Such a change would incur extra cost. There are opportunity costs, there are cash-drag implications, and the method bears the risk of hurting the profitability of DFIs. However, no other institutions are better suited to the task: DFIs have developed expertise in originating transactions in specific countries and sectors which the private sector has shown no signs of replicating materially any time soon.
But DFI incentivisation is not the only hurdle. According to Maria Kosloszki, senior VP of innovative finance at the Rockefeller Foundation, there are plenty of situations where the profile of assets are way off what institutional investors will take. It is a problem that has been highlighted on many occasions when DFIs have attempted exits.
The local landscape: African institutional investors
There is a big gap between developmental assets and buyers’ expectations and needs, both internationally and domestically, particularly in the context of Africa. According to MOBILIST, DFI performance in sub-Saharan Africa stands at 5.6% to 7.05% interest and related income on the debt side, and mixed performances on the private equity side. International investors are able to make much higher returns in the US and Europe with minimal risk exposure, hence emerging markets are often limited to 2-3% of their portfolios. Conversely, Nigerian pension funds made an average return of 5.02% in 2022 and South Africa’s largest pension fund GEPF saw returns at 11.23% in 2021/22 – so the expectations of domestic investors are far closer to the returns reality available in Africa.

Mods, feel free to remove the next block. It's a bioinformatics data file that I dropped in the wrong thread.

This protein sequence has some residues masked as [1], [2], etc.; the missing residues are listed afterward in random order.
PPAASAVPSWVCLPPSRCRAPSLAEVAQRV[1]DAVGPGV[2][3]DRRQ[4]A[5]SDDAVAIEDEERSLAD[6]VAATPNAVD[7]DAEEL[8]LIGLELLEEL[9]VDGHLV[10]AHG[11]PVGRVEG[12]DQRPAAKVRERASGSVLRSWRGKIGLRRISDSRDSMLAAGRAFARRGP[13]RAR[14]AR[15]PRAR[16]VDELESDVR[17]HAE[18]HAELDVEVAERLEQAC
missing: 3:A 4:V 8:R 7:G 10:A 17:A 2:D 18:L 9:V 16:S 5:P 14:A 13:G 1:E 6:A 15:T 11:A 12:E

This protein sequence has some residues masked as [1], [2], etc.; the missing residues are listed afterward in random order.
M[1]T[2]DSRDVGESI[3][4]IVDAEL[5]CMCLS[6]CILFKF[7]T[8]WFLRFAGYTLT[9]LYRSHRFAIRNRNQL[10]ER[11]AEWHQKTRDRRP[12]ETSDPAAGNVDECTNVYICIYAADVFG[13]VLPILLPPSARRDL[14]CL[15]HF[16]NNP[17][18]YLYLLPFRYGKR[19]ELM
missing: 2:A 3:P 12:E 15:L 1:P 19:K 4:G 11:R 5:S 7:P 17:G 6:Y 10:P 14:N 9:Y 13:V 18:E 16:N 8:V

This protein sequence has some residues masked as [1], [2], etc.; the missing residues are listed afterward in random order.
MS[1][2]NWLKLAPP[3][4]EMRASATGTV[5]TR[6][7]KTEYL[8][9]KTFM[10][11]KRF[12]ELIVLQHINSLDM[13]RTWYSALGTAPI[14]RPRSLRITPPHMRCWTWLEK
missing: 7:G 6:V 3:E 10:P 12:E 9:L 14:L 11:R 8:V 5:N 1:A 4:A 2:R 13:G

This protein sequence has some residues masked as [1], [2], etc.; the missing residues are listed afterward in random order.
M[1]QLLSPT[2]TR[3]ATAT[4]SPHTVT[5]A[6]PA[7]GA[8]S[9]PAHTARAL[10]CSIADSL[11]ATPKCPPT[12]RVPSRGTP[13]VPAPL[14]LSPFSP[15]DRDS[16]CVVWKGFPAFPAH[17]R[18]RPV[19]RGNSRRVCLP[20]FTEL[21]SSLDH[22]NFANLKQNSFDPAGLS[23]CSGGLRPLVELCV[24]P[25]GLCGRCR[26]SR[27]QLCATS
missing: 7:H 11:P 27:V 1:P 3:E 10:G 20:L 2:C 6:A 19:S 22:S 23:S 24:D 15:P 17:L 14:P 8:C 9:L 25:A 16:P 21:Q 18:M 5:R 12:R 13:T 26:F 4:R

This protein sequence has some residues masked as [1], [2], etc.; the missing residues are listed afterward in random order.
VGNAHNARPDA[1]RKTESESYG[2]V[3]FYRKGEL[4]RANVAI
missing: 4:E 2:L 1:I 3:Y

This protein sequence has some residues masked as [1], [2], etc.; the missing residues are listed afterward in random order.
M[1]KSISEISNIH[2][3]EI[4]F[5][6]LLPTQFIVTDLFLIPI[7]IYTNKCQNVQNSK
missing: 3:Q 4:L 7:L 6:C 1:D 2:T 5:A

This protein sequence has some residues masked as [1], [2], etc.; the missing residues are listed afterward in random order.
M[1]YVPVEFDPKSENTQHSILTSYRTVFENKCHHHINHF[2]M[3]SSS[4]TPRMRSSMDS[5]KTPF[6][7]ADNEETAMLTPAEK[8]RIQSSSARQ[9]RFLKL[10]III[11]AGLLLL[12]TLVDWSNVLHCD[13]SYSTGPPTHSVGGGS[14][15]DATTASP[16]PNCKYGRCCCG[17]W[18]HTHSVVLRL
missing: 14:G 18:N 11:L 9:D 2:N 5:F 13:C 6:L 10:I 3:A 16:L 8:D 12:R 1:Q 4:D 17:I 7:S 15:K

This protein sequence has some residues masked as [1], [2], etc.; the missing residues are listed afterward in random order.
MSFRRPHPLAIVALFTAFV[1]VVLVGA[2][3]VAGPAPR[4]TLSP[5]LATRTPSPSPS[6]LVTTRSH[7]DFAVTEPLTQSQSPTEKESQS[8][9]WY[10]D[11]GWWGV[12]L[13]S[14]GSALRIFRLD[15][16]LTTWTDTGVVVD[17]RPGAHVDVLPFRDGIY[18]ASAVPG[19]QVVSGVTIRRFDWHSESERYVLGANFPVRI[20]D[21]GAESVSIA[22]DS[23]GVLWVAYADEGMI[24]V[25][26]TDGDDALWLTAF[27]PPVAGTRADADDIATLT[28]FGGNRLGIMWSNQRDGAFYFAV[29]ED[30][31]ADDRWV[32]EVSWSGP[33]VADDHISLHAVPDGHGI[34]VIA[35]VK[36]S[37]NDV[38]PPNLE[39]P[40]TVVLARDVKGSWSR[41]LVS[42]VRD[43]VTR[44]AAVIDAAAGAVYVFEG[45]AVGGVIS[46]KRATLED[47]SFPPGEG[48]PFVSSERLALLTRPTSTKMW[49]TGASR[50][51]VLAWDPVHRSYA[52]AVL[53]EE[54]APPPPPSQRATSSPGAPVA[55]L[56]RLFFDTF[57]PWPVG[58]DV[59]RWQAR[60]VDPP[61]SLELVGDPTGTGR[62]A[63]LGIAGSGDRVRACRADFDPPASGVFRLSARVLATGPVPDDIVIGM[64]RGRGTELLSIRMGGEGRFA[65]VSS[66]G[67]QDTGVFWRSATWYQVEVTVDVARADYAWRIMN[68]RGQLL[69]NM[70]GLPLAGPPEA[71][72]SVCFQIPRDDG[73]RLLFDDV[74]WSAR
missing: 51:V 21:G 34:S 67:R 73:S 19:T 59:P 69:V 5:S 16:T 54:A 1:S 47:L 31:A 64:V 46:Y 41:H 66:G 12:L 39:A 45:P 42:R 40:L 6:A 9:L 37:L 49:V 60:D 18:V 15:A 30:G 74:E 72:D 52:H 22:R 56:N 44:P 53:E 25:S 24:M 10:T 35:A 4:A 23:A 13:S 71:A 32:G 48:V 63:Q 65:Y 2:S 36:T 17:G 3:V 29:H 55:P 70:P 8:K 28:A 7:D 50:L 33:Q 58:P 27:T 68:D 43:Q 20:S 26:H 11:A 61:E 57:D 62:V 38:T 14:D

Similarly, local currency transactions would also alleviate the harmful impact of spikes in the dollar, and local institutions would be at significantly less chance of flight-risk when things get tough. As Kozloski says, deepening domestic capital markets should be a key focus: “Bring in as much domestic capital before you go to the pensions which are thousands of miles away”.
But generating appetite from local institutional investors is not straightforward. In a recent report (June 2022) on gauging appetite of African institutional investors for new asset classes, IFC examined the seven biggest sub-Saharan African markets for alternative asset potentiality. The report uncovered an institutional investor market facing many barriers including: inherent risk aversion, regulatory restrictions, currency mismatch and shallow, underperforming corporate debt and equity markets.
One of the major constraints to growth and portfolio diversification was a lack of local products that were in-line with the longer-term liability structures of pension funds. The most popular asset continues to be government bonds – in the UK, the government’s 10-year bond has a yield of 3.485% but in Nigeria the same bond yields 14.4%. As a result, Kenyan and Nigerian pension funds hold approximately 75% of their allocations in fixed-income investments, and the majority in government bonds. What they do invest in local equities is concentrated in relatively few large stocks as local indices lack depth and width. This dynamic does not lend itself to vibrant local capital markets. Early stage equity is vital, according to Streeter, in order to start a pipeline of bankable transactions, and currently only 8% of DFI commitments across the continent are.